Get the tips you need for perfectly tender roast beef. It’s all about the cut of beef and the reverse sear.
If you remember your mom’s weeknight roast beef being tough and chewy, it may have been the cut and not the way she cooked it.
I tested three of the most common roast beef cuts you’ll find in a typical grocery store to find out which one is your best bet. To ensure they were evenly and perfectly cooked, I used the reverse sear method, like I use for my much loved Roast Pork.
What Cut Of Beef Should I Use?
Here are the three cuts that I tested, all of which were available at my grocery store.
Eye of Round Roast
Eye of round looks most like a typical “roast beef” and comes from rear leg area of the cow. This muscle gets a lot of movement, so this cut of beef is lean and tough. It requires low and slow cooking or moist heat to become tender.
However I found that even with a low and slow bake in the oven and slicing against the grain after searing, it was still tough, even when thinly sliced. This cut of beef is best for braising, using our Pot Roast Method, and then slicing or shaving. It can also be chilled and sliced thin for roast beef sandwiches.
Bottom Round Roast
The bottom round comes from the upper portion of the rear legs, around the hip and rump area. This part of the leg muscle contains large, interconnective tissues, which make this cut look similar to a chuck roast when sliced.
I tested this with a 24-hour wet brine, and tested a second roast with a 24-hour dry (salt) brine. Even after brining for 24 hours, this cut of meat was still very tough and chewy after a low and slow bake in the oven. Like the top round, the bottom round is best for moist cooking, like braising or pressure cooking.
Even without a wet or dry brine, the rump roast is going to be your most affordable option (without getting into the hefty rib roasts or tenderloins) for a tender roast beef. This cut comes from the same area as the bottom round but experiences less use and has more fat.
A quick salt rub just before cooking is really all it needs. Of course, it will also accept any aromatics you introduce, like herbs, onions, garlic, and seasonings. The rump roast isn’t without its faults though. While it’s much more tender than an eye or bottom round, it still needs to be sliced thin before serving.
Best practices: It’s so important that the roast be at room temperature before cooking, which will ensure that it cooks evenly throughout at the low temperature. Otherwise, the middle will be much rarer than the rest of the roast. At room temperature, it’s easier for the oven temperature to reach the middle and cook everything evenly.
How To Reverse Sear Roast Beef
For a perfectly tender and affordable roast beef, start with a three to four pound rump roast. It’s important that the roast is room temperature before cooking, which will help the roast cook more evenly. Remove the roast from the refrigerator about two hours before cooking to allow it to come to room temperature. Raw foods like this can safely be out of refrigeration for up to four hours.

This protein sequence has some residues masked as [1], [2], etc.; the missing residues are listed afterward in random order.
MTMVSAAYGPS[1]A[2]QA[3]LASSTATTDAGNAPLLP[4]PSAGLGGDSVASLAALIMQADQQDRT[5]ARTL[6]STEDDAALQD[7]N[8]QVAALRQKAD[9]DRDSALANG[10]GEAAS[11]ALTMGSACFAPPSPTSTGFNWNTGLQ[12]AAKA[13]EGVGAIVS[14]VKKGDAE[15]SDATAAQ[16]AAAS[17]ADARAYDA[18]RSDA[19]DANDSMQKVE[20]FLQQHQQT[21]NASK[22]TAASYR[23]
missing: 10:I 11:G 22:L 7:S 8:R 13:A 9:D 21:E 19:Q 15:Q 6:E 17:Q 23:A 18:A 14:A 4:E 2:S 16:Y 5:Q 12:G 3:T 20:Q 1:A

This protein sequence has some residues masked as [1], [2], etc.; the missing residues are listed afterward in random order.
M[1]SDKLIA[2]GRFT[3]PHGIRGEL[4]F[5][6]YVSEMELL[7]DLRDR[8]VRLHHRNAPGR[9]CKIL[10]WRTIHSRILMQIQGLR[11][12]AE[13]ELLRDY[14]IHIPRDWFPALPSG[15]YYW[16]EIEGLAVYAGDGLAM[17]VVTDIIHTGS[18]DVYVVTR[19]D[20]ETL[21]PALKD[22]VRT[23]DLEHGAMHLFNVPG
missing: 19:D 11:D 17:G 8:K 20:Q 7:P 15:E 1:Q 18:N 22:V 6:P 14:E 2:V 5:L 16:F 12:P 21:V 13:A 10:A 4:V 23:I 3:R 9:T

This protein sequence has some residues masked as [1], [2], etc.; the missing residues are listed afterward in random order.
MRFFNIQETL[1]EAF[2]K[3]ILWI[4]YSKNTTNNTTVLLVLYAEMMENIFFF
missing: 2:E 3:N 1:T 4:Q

Place the oven rack in very middle position and preheat the oven to 220°F.
Place beef roast on the center of a 13×18-inch sheet pan fitted with a cooling rack. If you don’t have a rack that will fit, it’s perfectly fine to place the roast directly onto the pan. The rack just helps the air circulate and helps heat penetrate the roast more evenly.
Pat roast dry with paper towels, and rub it all over with the salt.
Place the sheet pan in oven and bake about 85 minutes or until internal temperature of the roast reaches 110°F for rare, 120°F for medium-rare, 135°F for medium, or 145°F for well. I like to use an oven-safe probe thermometer that can be inserted into the roast before it goes into the oven and has a digital reader that stays on the counter to keep track of the internal temperature of the beef while it cooks. You can use a regular meat thermometer, just be sure to start checking before the cook time is up, as the size and thickness of roasts vary.
Once the roast reaches the desired temperature, remove the roasting pan from the oven and set that aside. Then, in a medium skillet heat the olive oil over medium-high heat until it’s shimmering. Add the roast to the pan and sear it on all sides, which will take less than a minute on each side.
Transfer the roast to cutting board and allow it to rest for about 15 minutes, which is the perfect amount of time to make a salad or finish your side dishes. Slice the roast into ¼-inch thick or thinner pieces for serving.Print
Use the reverse sear method for perfect roast beef and serve with your favorite sides.
- 1 Tbsp. salt
- 1 (3 – 4 lb.) beef rump roast, room temperature
- 2 Tbsp. olive oil
- Place oven rack in middle position. Preheat oven to 220°F.
- Place beef roast on the center of a 13×18-inch sheet pan fitted with a cooling rack. Pat roast dry with paper towels, rub with salt.
- Place sheet pan in oven. Bake about 85 minutes or until internal temperature reaches 110°F for rare, 120°F for medium-rare, 135°F for medium, or 145°F for well.*
- Remove pan from oven, set aside.
- In a medium skillet heat olive oil over medium-high heat until shimmering. Add roast, sear well on all sides.
- Remove pan from heat; transfer roast to cutting board, let rest 15 minutes. Slice thin for serving or storing.
*Internal cooking temperatures are not the final serving temperature. Carryover cooking and searing will increase the internal temperature to reach the desired doneness.